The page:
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image1

I want to find v1. So I use KVL down the path from v1 to -3V.

I assumed the answer was v1+0.7+-3=0, so v1=2.3

But the actual solution was v1–0.7– - 3=0, so v1=-2.3

Why is this? Is it because the current is going into the voltage source opposite to sign convention? If so, does that mean the -3 terminal at the end should also be treated like a voltage source opposite the sign convention for the purposes of solving? e.g.

image2

So v1 + (-) (+0.7 V) + (-) (-3 V)=0, so v1–0.7+3=0 giving v1=-2.3 ?

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    \$\begingroup\$ V1 is 0.7 volts higher than -3 volts i.e. V1 = -2.3 volts. Don't use KVL, use your brain. \$\endgroup\$
    – Andy aka
    May 2, 2020 at 16:40
  • \$\begingroup\$ But if I was given a question that explicitly asked me to use KVL, would my understanding be correct? \$\endgroup\$
    – johnwick
    May 2, 2020 at 16:50
  • \$\begingroup\$ You have expressed several different versions of your understanding so yes and no (version dependent). \$\endgroup\$
    – Andy aka
    May 2, 2020 at 17:07

2 Answers 2

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To apply KVL, add the load between v1 and ground to your schematic. Then make a directed sum of the potential differences; if I follow your direction of I, I get:

+0.7 - 3 - v1 = 0

That's because the direction over the load would go upwards to get back from your GND to the point labeled v1 in your schematic.

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  • \$\begingroup\$ So if the question did not provide a load or ground I would just add a hypothetical one in for the purposes of using KVL? \$\endgroup\$
    – johnwick
    May 2, 2020 at 17:25
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    \$\begingroup\$ Voltages don’t mean anything unless they are referenced to something. \$\endgroup\$ May 2, 2020 at 18:54
  • \$\begingroup\$ @johnwick The rail voltages shown in the diagram are already assumed to be "with reference to ground." You could, if it helps you, add two voltage sources -- each with one end tied to ground and the other end tied as appropriate to the "loose ends" you see labeled with a voltage. People, quite often, actually remove the voltage sources themselves and just label the "ends" to make it "simpler." But "simpler" is in the eye of the beholder, I suppose. \$\endgroup\$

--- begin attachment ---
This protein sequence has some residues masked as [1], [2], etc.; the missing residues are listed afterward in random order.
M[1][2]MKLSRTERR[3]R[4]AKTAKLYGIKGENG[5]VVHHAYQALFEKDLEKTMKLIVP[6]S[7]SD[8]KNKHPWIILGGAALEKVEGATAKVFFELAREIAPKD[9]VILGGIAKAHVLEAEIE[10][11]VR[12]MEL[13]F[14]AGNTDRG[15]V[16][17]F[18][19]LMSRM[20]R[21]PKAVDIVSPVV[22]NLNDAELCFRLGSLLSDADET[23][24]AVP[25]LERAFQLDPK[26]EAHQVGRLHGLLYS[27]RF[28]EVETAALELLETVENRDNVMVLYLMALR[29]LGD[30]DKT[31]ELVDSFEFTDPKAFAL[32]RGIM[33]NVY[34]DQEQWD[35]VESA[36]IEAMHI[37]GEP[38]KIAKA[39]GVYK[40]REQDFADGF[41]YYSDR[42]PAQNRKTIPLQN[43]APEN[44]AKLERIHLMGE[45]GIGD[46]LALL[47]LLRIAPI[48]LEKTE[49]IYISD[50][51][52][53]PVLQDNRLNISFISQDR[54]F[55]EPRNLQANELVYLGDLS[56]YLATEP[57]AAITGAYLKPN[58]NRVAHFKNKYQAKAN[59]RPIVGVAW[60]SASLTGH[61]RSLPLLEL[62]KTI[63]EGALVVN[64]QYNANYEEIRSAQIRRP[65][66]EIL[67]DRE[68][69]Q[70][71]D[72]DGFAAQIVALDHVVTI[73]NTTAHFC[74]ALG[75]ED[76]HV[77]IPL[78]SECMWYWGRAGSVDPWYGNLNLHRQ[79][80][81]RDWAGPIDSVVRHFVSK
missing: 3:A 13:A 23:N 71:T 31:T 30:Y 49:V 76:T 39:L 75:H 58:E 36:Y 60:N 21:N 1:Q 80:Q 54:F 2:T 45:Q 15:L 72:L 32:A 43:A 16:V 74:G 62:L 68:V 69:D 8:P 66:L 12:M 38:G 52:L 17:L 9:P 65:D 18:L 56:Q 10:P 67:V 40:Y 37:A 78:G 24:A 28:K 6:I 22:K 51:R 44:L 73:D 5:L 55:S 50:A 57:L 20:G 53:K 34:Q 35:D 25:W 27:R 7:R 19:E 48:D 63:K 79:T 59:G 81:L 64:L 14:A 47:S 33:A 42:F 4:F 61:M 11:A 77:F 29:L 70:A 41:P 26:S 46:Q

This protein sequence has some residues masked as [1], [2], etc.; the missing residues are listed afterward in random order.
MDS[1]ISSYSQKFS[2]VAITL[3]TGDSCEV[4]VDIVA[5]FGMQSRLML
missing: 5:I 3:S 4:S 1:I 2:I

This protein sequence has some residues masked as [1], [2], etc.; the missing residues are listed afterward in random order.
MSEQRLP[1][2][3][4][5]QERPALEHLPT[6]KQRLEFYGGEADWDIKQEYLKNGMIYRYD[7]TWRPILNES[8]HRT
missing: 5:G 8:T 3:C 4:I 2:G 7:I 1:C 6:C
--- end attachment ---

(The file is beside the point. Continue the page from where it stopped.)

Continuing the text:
– jonk
    May 2, 2020 at 18:56
  • \$\begingroup\$ @johnwick Applying a load to V1 and ground is an incorrect approach. In this example it just works because V1 is connected to ideal voltage sources. If the 0.7V voltage spurce were a diode or a resistor, and the load a 10Ω, then this approach would definitely yield a wrong answer. \$\endgroup\$
    – Huisman
    May 2, 2020 at 20:10
  • \$\begingroup\$ spurce --> source \$\endgroup\$
    – Huisman
    May 2, 2020 at 21:35
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For applying KVL you need a closed loop.
As commented above, it is an incorrect approach to add "random" components to V1 in order to close the loop.
Moreover, it is not needed, because the schematic is already a closed loop.
Like @jonk comments, you should draw the ground symbols of the +3V and -3V sources. Then, it is not hard to find the closed loop (see red dashed box) and apply KVL.

Next, you need to find V1 … but with respect to what?
If it is with respect to ground, KVL is a quite dumb approach as it yields a result you could think of without using KVL.
If you need to find the voltage across the resistor of 10kΩ then KVL makes sense.

schematic

simulate this circuit – Schematic created using CircuitLab

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